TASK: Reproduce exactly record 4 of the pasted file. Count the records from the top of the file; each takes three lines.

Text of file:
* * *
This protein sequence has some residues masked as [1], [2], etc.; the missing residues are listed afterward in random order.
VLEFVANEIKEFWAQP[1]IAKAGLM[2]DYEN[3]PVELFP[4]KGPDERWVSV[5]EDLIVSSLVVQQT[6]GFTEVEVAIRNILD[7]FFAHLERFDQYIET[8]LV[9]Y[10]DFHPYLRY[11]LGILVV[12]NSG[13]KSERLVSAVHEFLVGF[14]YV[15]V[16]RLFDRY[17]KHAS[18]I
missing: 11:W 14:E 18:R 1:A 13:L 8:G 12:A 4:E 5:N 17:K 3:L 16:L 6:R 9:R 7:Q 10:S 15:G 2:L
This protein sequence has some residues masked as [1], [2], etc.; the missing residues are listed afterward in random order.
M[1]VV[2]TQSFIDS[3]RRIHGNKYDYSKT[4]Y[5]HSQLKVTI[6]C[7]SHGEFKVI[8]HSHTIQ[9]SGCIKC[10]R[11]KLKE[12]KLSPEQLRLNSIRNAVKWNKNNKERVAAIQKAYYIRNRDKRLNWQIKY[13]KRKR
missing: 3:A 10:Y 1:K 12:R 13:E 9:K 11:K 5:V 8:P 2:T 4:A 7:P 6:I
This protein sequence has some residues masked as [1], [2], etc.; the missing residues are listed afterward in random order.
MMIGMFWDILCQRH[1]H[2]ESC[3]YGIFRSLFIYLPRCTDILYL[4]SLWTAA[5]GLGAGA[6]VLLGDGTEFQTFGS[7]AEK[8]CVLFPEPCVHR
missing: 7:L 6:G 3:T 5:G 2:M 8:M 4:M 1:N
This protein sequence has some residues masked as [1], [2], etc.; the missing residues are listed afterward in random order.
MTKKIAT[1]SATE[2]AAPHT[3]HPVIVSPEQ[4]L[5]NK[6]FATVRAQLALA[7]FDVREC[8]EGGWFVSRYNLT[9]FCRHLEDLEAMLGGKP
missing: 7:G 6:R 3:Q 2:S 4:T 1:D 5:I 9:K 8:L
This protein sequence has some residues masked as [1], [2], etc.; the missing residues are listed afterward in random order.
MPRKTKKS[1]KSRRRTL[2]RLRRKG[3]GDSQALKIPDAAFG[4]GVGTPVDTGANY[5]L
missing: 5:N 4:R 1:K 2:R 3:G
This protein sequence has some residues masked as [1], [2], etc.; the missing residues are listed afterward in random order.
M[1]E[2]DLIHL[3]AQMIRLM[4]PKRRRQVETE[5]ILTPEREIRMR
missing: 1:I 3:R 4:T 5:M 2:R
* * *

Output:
This protein sequence has some residues masked as [1], [2], etc.; the missing residues are listed afterward in random order.
MTKKIAT[1]SATE[2]AAPHT[3]HPVIVSPEQ[4]L[5]NK[6]FATVRAQLALA[7]FDVREC[8]EGGWFVSRYNLT[9]FCRHLEDLEAMLGGKP
missing: 7:G 6:R 3:Q 2:S 4:T 1:D 5:I 9:K 8:L